Originally published in Cosmetics & Toiletries magazine (by Katie Schaefer, July issue, pg 104)
There is more to fragrance formulation than meets the eye—or nose that is. Fragrance is incorporated into nearly every personal care product on the market and often is instrumental in a consumer’s choice; and with personal care formulas ever-evolving, it only follows that the fragrance industry would evolve along side it. During the fragrance selection process, a fragrance formulator must be conscientious of many of the same issues that personal care formulators face. Both raw material and fragrance formulators spend significant time in the lab testing different materials to determine which ingredients, oils, extracts, etc. best meet their formulation and consumer’s needs. And although fragrance and personal care are two different industries, the discovery processes prove similar.
Leslie Smith has been formulating fragrance for personal care products for a number of years, most recently as the vice president of fragrance technology for Coty/Lancaster. Although he recognizes that fragrance formulating is similar to that of a skin care active, he concedes that there are many details that go into producing a successful scent. Also similar are the technologies available for formulating fragrance and personal care products.
Trends in Delivery
Encapsulation is a trend that is growing in the personal care industry. Just as personal care formulators are enclosing actives to better deliver them to certain areas of the skin, so too are fragrance formulators attempting to encapsulate fragrance to better deliver the scent.
“[The fragrance industry] is currently looking at delivery in personal care. Fragrances would be encapsulated similarly to active ingredients,” said Smith. Fragrances could then be designed to release on skin through the agents that can trigger actives such as moisture, heat and pH levels, according to Smith. Among the encapsulated technologies that Smith and his colleagues are investigating is a meshlike polymer technology.
“In efforts to make fragrances last longer, we discovered a blend of polymers that create a mesh screen on top of fragrances. The mesh then regulates the release of the fragrance, releasing it slowly, thereby allowing the fragrance to last longer,” said Smith. Other pharmaceutical-derived technologies are being noticed in the fragrance industry. For example, nanotechnology, a noticeable trend in the personal care industry, has begun to appear in fragrances.
“We have used nanotechnology to make fragrance water-resistant. There is a new polymer technology that allows us to enhance the performance of fragrance in water for up to 8–10 hours. [Consumers] can jump into the sea and the fragrance will not wash off,” added Smith.
Natural and Organic Trends
Personal care ingredients are not the only facet of the personal care industry affected by the natural and organic trend. As more and more personal care companies look to formulate natural products, more fragrance formulators are being asked to come up with nonsynthetic fragrances, a challenge in the fragrance industry.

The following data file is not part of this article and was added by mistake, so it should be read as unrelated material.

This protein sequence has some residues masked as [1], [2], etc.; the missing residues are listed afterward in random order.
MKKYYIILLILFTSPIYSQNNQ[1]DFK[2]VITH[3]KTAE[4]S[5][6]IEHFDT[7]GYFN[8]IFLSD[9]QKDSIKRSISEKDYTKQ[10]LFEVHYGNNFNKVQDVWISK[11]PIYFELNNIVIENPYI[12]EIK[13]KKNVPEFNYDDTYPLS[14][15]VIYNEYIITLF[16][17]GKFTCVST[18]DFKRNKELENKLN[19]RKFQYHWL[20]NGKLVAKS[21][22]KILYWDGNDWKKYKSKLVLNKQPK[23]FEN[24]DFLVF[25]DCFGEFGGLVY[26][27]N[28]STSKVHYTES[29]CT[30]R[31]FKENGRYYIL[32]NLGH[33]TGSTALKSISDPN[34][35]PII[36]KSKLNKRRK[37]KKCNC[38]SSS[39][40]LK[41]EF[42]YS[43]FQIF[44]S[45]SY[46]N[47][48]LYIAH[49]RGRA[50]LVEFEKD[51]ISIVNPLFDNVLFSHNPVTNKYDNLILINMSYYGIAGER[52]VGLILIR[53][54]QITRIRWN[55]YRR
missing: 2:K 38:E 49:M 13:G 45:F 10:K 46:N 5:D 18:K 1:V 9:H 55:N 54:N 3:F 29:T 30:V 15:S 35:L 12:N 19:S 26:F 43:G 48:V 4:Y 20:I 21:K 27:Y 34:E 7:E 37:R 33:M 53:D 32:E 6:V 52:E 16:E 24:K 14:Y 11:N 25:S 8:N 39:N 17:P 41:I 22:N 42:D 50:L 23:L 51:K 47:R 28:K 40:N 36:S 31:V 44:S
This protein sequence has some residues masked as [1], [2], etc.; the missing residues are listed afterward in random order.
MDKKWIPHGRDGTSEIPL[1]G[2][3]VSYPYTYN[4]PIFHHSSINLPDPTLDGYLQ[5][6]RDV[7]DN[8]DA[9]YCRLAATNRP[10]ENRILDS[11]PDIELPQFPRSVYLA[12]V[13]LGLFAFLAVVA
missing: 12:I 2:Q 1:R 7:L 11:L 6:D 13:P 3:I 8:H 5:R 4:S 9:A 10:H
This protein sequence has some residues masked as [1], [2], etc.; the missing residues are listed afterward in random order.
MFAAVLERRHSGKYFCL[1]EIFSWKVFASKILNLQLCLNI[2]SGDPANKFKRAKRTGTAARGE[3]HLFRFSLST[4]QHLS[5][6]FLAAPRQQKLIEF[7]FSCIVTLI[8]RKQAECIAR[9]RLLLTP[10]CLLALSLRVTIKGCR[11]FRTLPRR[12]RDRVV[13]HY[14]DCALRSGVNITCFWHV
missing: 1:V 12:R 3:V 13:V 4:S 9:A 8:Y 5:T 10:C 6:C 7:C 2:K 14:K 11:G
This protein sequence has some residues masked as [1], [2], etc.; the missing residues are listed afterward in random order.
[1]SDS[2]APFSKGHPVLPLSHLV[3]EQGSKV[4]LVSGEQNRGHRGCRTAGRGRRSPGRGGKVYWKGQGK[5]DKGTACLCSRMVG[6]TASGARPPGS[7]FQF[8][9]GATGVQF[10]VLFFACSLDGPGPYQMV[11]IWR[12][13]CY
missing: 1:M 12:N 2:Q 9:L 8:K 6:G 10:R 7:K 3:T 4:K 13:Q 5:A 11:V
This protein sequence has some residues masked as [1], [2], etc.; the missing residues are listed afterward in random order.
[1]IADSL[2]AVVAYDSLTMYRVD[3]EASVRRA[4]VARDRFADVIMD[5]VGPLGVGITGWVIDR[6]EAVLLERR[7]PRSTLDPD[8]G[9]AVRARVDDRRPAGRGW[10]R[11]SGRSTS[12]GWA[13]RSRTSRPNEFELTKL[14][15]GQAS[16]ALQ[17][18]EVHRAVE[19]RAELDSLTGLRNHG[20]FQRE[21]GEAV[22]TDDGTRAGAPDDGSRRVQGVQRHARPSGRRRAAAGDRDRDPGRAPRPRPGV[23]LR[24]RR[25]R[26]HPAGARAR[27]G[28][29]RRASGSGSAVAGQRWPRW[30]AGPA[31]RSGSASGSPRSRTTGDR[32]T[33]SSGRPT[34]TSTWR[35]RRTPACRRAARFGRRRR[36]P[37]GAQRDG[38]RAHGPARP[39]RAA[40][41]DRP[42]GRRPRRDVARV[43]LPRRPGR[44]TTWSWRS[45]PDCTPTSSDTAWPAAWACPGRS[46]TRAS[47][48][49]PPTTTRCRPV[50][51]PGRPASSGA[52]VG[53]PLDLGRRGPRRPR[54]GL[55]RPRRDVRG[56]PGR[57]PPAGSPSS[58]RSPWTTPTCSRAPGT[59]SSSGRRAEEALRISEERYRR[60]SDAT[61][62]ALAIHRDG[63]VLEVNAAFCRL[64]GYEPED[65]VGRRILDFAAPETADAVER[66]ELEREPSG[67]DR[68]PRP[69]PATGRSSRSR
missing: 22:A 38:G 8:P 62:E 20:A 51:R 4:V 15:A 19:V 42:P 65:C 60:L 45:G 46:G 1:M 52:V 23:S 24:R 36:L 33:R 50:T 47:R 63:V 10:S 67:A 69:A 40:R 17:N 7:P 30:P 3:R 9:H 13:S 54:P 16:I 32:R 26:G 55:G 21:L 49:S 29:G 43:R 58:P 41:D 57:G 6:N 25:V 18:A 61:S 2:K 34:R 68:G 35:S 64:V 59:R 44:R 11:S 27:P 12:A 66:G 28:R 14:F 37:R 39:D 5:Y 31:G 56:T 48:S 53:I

“Natural fragrances are easier to create than organic fragrances. [Natural fragrances] are a little bit more expensive, but we can make a good-smelling natural fragrance at a cost,” said Smith. Natural fragrances, for Smith, either occur in nature or are synthetic but nature identical. Organic fragrances, however, are a completely different challenge.
“It is getting slightly easier to create organic fragrances, but it is still difficult,” said Smith, who notes that there are few materials that can be incorporated into organic fragrances. Materials that can be formulated into organic fragrances include ingredients such as menthol, thyme and rosemary. Smith characterizes these fragrances as “medicinal,” which is a challenge for the fragrance industry. In addition to the limited supply of oils that a perfumer can use in an organic fragrance, formulating with organic ingredients may interfere with the fragrance’s ability to last. The organic fragrance industry is gradually improving, according to Smith, as new organic oils are being created at a slow rate.
Two Similar Industries
Although the raw materials and the fragrance industry experience similar trends, there are still many issues that affect each separately. One such example is research into consumers’ individualized affinity to certain fragrances. According to Smith, many researchers debate whether fragrance preference is inherent or acquired.
One issue remains popular between the two industries—global acceptance. Personal care ingredient suppliers continue to establish their ingredients globally and, in lieu of regulatory challenges, this is no easy task. Similarly, fragrance manufacturers are trying to market their scents around the world. “We are all trying to gain global acceptance of our fragrances. This can prove challenging because different areas of the world prefer different scents,” said Smith. Although fragrance and raw materials are two different industries, they are interlinked and will continue to evolve together.